In 1984 I attended a herd dispersal Arabian Horse auction for Misty Creek Arabians. The horses were beautiful although not top of the line. I was soon caught up in the sale excitement and knew I wanted one. I raced through the barn to see which horses were left, picking one thin chestnut mare and her month old filly.
The mare was registered half Arabian, she was 15/16 of Arabian blood, her filly being 31/32. No matter how close to being purebred the Arabian registry will never allow them to be considered full blooded Arabs. The mare was named Tina’s Buffy, a striking chestnut of pony size. She was halter broke but that was all, and thin from having a foal so young.
Tia and Niska, at about 3 months of age.
Before bringing them home to Edmonton, 3 hours north, I kept them for a month at an area farm allowing them both to gain weight and body condition.
I named the filly Niska B Khemosiam. For those who know anything about Arabians they will recognize that Khemosiam is a reference to her great grandsire, Khemosabi, one of the earliest American bred Arabians to gain fame. Niska was born chestnut, the same color as her dam, but was slowly turning gray, one of my most favorite colors for Arabian horses.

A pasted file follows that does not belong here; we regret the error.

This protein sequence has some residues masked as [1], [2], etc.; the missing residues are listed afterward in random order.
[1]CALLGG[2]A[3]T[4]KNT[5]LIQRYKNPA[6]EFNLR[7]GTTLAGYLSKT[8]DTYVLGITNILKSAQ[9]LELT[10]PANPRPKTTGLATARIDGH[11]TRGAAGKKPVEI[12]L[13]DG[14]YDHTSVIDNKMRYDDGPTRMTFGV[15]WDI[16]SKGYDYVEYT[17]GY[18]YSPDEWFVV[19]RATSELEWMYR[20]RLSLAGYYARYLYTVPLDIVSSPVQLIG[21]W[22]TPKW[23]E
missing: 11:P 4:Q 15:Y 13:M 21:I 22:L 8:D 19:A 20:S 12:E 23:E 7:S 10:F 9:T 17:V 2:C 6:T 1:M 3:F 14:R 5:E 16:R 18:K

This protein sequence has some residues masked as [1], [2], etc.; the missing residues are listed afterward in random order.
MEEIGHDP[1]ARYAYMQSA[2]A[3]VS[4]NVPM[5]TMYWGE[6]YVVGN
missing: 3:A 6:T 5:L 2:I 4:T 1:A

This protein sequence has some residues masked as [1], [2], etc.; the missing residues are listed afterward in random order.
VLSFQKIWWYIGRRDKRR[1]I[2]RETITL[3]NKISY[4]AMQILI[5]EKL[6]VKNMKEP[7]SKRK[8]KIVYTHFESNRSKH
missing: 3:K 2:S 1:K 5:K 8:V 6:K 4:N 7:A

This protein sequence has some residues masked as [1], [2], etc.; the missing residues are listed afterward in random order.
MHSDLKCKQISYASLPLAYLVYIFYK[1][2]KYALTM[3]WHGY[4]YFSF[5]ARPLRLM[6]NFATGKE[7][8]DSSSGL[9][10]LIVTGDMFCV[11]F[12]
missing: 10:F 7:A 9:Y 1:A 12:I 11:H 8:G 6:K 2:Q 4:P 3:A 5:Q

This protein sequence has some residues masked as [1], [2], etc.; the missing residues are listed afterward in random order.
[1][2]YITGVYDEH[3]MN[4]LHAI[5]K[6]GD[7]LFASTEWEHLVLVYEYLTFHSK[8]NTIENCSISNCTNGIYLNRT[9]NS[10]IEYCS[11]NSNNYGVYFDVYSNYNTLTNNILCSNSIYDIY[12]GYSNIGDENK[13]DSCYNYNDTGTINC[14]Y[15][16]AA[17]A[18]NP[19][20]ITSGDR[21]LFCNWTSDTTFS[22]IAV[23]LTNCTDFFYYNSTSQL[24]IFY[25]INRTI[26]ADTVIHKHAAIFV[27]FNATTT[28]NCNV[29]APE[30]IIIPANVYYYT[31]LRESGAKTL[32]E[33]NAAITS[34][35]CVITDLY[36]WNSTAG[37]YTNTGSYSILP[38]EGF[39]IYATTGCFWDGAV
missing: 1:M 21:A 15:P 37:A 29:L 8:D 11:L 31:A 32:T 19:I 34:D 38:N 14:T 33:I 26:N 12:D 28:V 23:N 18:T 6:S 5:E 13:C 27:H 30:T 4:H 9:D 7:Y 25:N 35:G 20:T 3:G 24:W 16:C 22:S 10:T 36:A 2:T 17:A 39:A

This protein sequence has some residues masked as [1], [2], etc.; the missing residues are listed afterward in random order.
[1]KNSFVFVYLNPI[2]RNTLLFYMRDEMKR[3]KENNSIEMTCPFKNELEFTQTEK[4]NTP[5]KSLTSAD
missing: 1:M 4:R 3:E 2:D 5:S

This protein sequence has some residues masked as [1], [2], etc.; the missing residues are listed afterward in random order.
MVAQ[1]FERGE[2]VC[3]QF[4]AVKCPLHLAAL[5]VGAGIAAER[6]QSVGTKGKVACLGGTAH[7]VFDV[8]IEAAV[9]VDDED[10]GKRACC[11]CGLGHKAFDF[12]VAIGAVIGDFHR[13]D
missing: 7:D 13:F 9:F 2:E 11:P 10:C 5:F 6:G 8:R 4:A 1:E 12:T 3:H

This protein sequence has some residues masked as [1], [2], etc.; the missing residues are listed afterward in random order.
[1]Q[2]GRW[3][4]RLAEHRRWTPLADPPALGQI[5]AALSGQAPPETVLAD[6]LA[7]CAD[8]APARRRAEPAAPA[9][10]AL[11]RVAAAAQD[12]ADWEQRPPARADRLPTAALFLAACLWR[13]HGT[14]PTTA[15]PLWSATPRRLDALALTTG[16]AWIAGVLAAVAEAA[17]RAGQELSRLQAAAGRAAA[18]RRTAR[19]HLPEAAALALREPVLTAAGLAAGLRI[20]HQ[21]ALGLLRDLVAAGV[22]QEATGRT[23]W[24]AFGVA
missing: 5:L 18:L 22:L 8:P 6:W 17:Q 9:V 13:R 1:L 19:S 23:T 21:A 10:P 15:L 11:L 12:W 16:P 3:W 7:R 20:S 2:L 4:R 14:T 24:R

Niska on a walk through the trails.
We called the mare Tia for short and soon had the task of getting her to be friendly. I doubt she was abused but as a horse left to pasture she was not particularly fond of being caught. My sisters and I made some progress with her when we moved her to a stable near my parents home. We spent the summer halter breaking Niska (the foal) and she proved to be very willing to do anything we asked her.
Whenever we set them loose back into their pasture, both would fling their tails up over their back and raise their heads high and perform a dance only Arabian horses can do as they made their way back to the freedom of their pen. I always wished I had a photo of them with their tails in the air, they looked so happy.
My sisters spent a lot of time with her over the fall as I went back to college. At weaning we took her to another farm so she could grow up with other foals, and not have to worry about learning more stuff, she could just be a horse. Back from college, I set about training Tia, the mom, she soon became a favorite for some of the local barn kids to ride as they took her over some lower fences (jumps).
Niska had been born with an umbilical hernia (as you can see in the photo above), often a sign of a stressed birth, she needed surgery for that. The hernia appeared as a bump under her belly.
When Niska was old enough I started training her. She had the most beautiful head, which unfortunately none of my photos captured. Photography is certainly better now we have digital cameras and can take as many pictures as we want without worrying about using film!
Niska was pretty easy to train too, she soon became comfortable with saddle and loved going for trail rides as much as being ridden in the arena. The barn was predominately a hunter/jumper stable and many of the adults there (they had over 100 horses at the stable) frowned on Arabians, calling them stupid, high strung, and idiots. Niska proved them wrong, she was one of the most level headed horses in the barn.